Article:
- Page 1Panasonic Lumix DMC-FZ100
- Page 2 Design and Features
- Page 3 Performance and Results
- Page 4 Features Table
- Page 5 Test Shots – ISO Performance
- Page 6 Test Shots – Detail And Lens Performance
- Page 7 Test Shots – Zoom, Contrast and Colour
The new faster MOS processor is supposed to give the FZ100 faster performance, but it’s still a bit slow to start up, taking approximately three and a half seconds to start up and take a picture. In single shot mode at JPEG quality it has a shot-to-shot time of approximately 0.8 seconds, which is exceptionally fast, especially for such as complex and powerful camera. It is a little slower in Raw + JPEG mode, at around 1.0 second, but this is still very fast performance. In continuous shooting mode it lives up to its 11fps full-resolution claim, although only for 15 frames and only focusing on the first shot, however it will perform this well in both JPEG and Raw + JPEG modes. It can shoot at 5fps with continuous AF. Other high speed shooting options include 40fps at 5MP and 60fps at 2.5MP, as well as a high-speed movie mode which can shoot at 220fps in QVGA image size.
The autofocus system is the same as the FZ45. It is extremely fast and reliable, with very good low light performance, focusing just as quickly in twilight as in full daylight. It has a very bright and well-focused AF assist lamp with a range of about four metres, and focuses with this very quickly even in total darkness.
One cause for concern is battery duration. The FZ100 is a big complex camera with a lot of power-hungry features, and yet it is powered by a relatively puny 895mAh li-ion battery. Panasonic claims 410 shots on a single charge, but I found that the battery meter was down to two out of three bars after only a couple of days taking about 100 shots and a few short video clips, without using the monitor for playback very much.
The main selling point of the FZ series so far has been its excellent image quality, and the FZ100 I’m sure will be no exception, however it does have a couple of flaws. The lens quality is of course excellent, with minimal optical distortion and good corner-to-corner sharpness, but it does seem to be more prone to chromatic aberration at the corners of the frame than the FZ45, odd since they both have the same lens.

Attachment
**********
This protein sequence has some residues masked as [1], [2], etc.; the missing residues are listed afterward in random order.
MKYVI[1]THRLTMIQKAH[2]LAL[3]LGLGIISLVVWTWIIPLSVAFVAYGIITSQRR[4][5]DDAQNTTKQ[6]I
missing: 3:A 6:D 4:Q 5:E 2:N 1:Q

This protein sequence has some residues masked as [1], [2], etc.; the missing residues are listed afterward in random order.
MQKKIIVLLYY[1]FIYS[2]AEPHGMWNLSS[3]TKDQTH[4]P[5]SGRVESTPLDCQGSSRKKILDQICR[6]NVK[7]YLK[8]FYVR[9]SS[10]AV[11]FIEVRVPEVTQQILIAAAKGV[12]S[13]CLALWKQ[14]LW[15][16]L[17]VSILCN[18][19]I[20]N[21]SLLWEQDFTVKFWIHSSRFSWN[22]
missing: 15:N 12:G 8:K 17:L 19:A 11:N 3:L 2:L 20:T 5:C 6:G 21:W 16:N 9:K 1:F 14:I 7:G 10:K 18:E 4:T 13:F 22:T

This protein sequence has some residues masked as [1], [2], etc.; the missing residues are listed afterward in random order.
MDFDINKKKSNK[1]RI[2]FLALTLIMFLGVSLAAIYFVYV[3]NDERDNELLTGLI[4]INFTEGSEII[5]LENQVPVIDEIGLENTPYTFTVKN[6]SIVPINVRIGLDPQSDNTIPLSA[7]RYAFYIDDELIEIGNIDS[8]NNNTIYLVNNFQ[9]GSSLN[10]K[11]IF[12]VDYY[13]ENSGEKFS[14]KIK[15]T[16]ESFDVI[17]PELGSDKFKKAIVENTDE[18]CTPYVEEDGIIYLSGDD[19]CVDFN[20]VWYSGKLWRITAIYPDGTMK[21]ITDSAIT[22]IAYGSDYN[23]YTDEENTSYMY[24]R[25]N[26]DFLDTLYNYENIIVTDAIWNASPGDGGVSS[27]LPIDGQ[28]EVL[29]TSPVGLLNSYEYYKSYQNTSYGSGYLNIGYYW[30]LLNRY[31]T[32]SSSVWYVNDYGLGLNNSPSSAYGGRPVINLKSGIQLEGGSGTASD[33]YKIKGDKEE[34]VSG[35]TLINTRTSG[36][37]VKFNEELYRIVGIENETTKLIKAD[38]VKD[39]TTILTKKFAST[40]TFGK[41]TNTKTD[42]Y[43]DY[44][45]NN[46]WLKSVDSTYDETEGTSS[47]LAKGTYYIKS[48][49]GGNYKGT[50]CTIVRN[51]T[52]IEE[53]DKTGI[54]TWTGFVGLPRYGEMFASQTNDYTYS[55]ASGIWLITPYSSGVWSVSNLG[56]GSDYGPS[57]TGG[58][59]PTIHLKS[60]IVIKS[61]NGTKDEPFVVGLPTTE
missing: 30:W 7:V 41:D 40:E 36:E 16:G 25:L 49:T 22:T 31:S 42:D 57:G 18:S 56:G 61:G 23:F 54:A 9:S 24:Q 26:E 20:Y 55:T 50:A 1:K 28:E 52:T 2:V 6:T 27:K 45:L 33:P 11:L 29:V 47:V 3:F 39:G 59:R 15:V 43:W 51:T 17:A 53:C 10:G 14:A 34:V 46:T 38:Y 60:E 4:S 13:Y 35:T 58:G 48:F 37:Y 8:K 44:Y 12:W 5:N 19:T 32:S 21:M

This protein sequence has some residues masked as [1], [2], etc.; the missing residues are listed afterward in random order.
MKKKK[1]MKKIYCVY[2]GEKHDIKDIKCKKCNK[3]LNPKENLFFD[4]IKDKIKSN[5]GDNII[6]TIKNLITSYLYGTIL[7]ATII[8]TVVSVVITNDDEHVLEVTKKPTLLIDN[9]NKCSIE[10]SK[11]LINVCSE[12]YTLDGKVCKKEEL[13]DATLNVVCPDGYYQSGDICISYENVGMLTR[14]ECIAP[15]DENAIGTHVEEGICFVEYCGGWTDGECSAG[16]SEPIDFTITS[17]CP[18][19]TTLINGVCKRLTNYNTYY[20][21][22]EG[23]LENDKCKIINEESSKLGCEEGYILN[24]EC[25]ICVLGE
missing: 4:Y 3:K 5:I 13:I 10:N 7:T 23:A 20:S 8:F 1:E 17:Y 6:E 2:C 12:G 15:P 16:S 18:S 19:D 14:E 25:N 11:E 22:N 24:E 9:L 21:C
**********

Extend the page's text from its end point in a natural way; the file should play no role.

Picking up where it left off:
The level of detail is extremely high, but again there is a problem. Examining the results closely shows some fairly obvious artefacts caused by a combination of file compression and noise reduction, and this robs JPEG images of much of their potential quality. It is possible to avoid this by shooting only in Raw mode and applying lighter noise reduction, but this is probably a longer and more painstaking process than most users will be prepared to go though.
Other aspects of image quality are more encouraging, Colour rendition is excellent, and dynamic range is also better than expected from a small 14MP 1/2.3-inch sensor. Image noise is not so good though, with some colour mottling even at the lowest 100 ISO setting, and significant loss of detail at 400 ISO.
The Panasonic FZ100 is an impressive camera, with superior build quality, excellent handling, fast performance and a range of features better than almost anything else on the market. If you’re looking for an all-purpose camera with high-quality full HD video it’s worth considering, but less-than-stellar still image quality and limited battery duration are causes for concern.
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